- There was a parody in the National Lampoon magazine that had the hero being a gynecologist instead of an archeologist.
- OpenBSD 3.8 was released with a fake radio show based on Indiana Jones called Hackers Of The Lost RAID featuring Puffiana Jones.
- The protagonist of Paganitzu is actually called Alabama Smith.
- In Fallout: New Vegas, with Wild Wasteland enabled, you can find a skeleton with a brown fedora in a refrigerator just outside Goodsprings, in a Take That to Indiana Jones and the Kingdom of the Crystal Skull.
- The LEGO Indiana Jones series, natch.
- In World of Warcraft, about half of Uldum (an ancient Egypt-style zone) consists of helping "Harrison Jones" find a magic relic in an ancient temple and fight nazi goblins.
- Earnest Evans is pretty much this, all the way to the "rolling boulder scene" in the closing credits that squashes Earnest in the end. The titular hero is a whip-wielding archaeologist, chasing after a macguffin that would summon the dark god Hastur and end the world. The first level is very much like the opening of Raiders of the Lost Ark, rolling boulder and all (though a bug allows you to get behind the boulder) and subsequent levels have Earnest travel the world shown with a red line along a map. About the only element absent is the Nazis, replaced by both the cult of Hastur, and the Mafia.
- Several of the early Crash Bandicoot games, particularly the rolling boulders and natives of the original.
- Family Guy usually throws in an Indiana Jones parody (or two), but season four’s "The Courtship of Stewie’s Father" takes the cake by dedicating the entire final act towards the final minutes of Indiana Jones and the Temple of Doom.
- The Garfield Special Garfield's Feline Fantasties had a scene almost exactly like the famous tile puzzle scene from Raiders of the Lost Ark.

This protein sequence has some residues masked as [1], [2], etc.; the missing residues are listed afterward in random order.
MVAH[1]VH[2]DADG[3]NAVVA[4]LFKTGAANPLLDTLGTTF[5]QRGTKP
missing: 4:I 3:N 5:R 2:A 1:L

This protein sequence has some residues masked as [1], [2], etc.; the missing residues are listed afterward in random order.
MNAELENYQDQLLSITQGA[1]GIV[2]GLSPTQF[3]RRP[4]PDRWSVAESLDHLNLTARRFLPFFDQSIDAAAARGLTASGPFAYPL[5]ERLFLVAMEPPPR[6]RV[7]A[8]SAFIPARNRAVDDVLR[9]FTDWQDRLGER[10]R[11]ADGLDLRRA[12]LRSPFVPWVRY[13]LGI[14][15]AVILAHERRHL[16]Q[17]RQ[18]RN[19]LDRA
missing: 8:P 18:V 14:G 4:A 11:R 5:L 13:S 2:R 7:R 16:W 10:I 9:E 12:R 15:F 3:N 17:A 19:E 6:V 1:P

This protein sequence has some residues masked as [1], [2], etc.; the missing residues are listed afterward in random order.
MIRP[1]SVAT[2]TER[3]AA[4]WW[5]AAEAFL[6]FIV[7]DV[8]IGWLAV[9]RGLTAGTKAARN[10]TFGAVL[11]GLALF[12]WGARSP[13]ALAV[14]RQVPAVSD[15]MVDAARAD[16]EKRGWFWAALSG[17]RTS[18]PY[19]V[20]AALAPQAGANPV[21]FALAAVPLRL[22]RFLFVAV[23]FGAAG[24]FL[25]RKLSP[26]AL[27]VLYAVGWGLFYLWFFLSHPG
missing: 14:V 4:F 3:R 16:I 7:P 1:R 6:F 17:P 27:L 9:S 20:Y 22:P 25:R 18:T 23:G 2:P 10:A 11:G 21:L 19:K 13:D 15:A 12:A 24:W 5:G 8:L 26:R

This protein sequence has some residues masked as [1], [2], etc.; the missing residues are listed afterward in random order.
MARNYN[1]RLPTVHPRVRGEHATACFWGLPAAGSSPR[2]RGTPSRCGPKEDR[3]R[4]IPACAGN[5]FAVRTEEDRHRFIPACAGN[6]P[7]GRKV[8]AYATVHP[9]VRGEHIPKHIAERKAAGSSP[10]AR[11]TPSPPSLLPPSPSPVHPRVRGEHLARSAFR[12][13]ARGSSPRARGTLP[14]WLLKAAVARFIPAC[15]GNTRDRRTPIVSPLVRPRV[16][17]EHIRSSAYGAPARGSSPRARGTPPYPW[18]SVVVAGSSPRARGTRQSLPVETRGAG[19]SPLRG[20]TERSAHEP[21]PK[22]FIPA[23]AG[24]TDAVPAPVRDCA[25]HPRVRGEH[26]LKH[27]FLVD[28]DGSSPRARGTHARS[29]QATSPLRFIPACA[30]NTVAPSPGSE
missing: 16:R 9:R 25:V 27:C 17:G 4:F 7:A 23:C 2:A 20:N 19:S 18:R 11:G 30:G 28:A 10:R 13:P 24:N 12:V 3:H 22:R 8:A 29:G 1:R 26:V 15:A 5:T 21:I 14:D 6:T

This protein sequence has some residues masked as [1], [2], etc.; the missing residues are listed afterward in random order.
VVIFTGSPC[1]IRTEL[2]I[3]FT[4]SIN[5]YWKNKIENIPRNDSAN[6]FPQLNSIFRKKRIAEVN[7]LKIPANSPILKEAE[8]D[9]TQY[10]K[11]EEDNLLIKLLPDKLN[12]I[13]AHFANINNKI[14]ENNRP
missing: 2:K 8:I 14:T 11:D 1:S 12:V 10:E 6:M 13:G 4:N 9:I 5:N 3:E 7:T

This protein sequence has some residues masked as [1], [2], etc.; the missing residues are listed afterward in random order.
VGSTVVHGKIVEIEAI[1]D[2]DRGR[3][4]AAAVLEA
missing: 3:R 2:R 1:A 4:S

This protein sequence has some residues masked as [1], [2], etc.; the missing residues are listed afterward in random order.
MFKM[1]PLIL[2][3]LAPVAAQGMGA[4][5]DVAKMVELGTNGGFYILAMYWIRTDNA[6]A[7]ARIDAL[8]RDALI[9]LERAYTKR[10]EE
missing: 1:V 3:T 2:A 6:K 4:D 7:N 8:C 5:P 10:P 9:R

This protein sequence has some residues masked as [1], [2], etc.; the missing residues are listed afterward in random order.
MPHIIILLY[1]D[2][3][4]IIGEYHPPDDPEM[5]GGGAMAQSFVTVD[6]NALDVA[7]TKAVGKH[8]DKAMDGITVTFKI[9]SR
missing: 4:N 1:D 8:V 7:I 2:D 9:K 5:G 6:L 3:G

- The Simpsons: An early episode dedicated the first few minutes of its opening act to the famous introduction of Raiders of the Lost Ark. Bart steals Homer's change jar from his dresser, Homer wakes up and gives chase, but trips and rolls down that stairs after him.
- Tiny Toon Adventures had a Raiders parody with Buster as Indy and Montana Max as Toht.
- My Little Pony: Friendship Is Magic: The episode "Read It And Weep" dedicates part of the episode to recounting a book Rainbow Dash is reading, "Daring Do and the Sapphire Statue". Said book is essentially Raiders of the Lost Ark, but with ponies.
- "Indiana Pac and the Temple of Slime" of Pac-Man and the Ghostly Adventures parodies many tropes commonly found in Indiana Jones.
- From Veggie Tales: the episode "Minnesota Cuke and the Search for Samson's Hairbrush"; Larry the Cucumber in a story about bullying.
- One episode of Regular Show ends with Mordecai forced to choose the correct hat out of a collection of other hats in an obvious homage to Indiana Jones and the Last Crusade, down to an aged knight watching over the proceedings and the fact that he'll be skeletonized if he chooses poorly.
- Avatar: The Last Airbender: The episode "The Firebending Masters"
- An early episode of Animaniacs wound up with Yakko directing Mr. Director through a few movie parodies. In one, Mr. Director was "Illinois Smith" and utterly failed with the whip - first he ends up tying himself up with the thing, then when he gets free he cracks it and it gets caught on the set rafters, bringing them down on him.
- "I think it's a not-working whip."
- Several episodes of Codename: Kids Next Door starring Numbuh 5 and Heinrich Von Marzipan referenced the Indiana Jones films.
- Phineas and Ferb gave us "Phineas and Ferb and the Temple of Juatchadoon" starring Ohio Flynn and Rhode Island Fletcher.